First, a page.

Empowering Young Mothers to Achieve Academic Success

dc.contributor.authorGaleziowski, Debbie
dc.description.abstractI interned as a tutor at The Care Center in Holyoke, Massachusetts this past summer. The Care Center is an alternative education program for young mothers who have dropped out of High School. Everyday young women who become pregnant drop out of school. Many leave behind the plans they had made for their academic futures. Dropping out of High school to care for their baby may seem like the only option available, but most often leads to a bleak future of economic insecurity. Many of these young women face extreme poverty, homelessness, domestic violence and food insecurity. The Care Center is a place where young mothers can study for their HISET, High School equivalency exam while addressing many the social needs they may be experiencing. The Care Center recognizes the barriers to academic success that these young women encounter. The Care Center provides child care, transportation, an on- site medical provider, social workers, bi-lingual educators and breakfast and lunch every day. My purpose each day was to work one-on-one with students on specific exam preparation. I learned to navigate the different personalities and learning styles of the students. Being a non-traditional student myself was very helpful in developing learning relationships. Mount Holyoke prepared academically to tutor the students, and the classes, and resources available to me here have been invaluable. As an Anthropology major, the coursework I have taken has helped me to understand the community I worked within. Reflecting on my time at The Care Center the most valuable lesson I learned is that you need to meet people where they are at. A young mother needs more than just coursework to be successful in continuing her education. The Care Center breaks down the barriers and inspires young women to fulfill their dreams.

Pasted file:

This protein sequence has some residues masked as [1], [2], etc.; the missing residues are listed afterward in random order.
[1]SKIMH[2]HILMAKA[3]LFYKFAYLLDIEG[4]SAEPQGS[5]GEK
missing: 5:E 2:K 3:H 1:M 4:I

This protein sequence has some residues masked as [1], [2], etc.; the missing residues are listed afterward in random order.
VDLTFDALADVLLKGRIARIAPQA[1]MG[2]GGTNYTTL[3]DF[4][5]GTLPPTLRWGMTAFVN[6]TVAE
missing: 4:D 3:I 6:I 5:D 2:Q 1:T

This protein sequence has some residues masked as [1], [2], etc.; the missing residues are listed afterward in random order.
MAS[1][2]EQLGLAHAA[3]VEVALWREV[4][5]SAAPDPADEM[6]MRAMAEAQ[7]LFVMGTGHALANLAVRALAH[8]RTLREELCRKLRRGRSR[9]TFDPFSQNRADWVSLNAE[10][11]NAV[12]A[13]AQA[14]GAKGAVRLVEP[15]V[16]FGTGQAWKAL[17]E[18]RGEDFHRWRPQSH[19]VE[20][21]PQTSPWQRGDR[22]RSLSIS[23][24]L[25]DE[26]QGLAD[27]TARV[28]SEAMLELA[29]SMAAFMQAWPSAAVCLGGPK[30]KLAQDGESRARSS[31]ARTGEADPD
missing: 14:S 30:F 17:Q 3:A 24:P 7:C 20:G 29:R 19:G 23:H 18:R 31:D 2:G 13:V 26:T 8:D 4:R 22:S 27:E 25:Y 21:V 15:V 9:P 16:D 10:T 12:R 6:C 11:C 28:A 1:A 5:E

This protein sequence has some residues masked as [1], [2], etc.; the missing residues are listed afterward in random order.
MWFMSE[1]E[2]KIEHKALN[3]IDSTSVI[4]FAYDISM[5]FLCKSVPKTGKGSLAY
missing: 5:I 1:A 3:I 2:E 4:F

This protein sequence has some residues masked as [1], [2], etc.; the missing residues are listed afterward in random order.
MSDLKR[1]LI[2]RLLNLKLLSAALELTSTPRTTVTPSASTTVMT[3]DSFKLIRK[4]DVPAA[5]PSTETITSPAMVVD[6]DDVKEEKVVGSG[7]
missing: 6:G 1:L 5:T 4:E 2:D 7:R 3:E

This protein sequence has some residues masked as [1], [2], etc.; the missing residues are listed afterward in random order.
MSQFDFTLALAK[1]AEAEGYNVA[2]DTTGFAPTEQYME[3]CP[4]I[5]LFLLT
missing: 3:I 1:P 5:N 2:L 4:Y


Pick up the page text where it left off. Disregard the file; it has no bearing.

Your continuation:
dc.description.panabstractThis panel will bring light to the challenges and rewards of working closely with a community-based organization. Over the summer we interned for a variety of organizations in the New England area that are committed to social justice and advocacy. These organizations offered educational, mental health, and emotional support to marginalized groups including LGBTQ youth, incarcerated men, psychiatric patients, and young mothers. Though our internships varied in the types of services offered and populations that they supported, each organization emphasized the importance of helping people develop skills to uplift themselves and others through peer support and group empowerment. In various ways, we all encountered the challenges of navigating close-knit community spaces as an outsider, engaging people on an emotional level while maintaining professional boundaries. We invite you to join us as we talk about our journeys navigating community spaces, balancing human bonds and adhering to professional realities.
dc.titleEmpowering Young Mothers to Achieve Academic Success
dc.title.alternativeBalancing Human Bonds and Professional Realities


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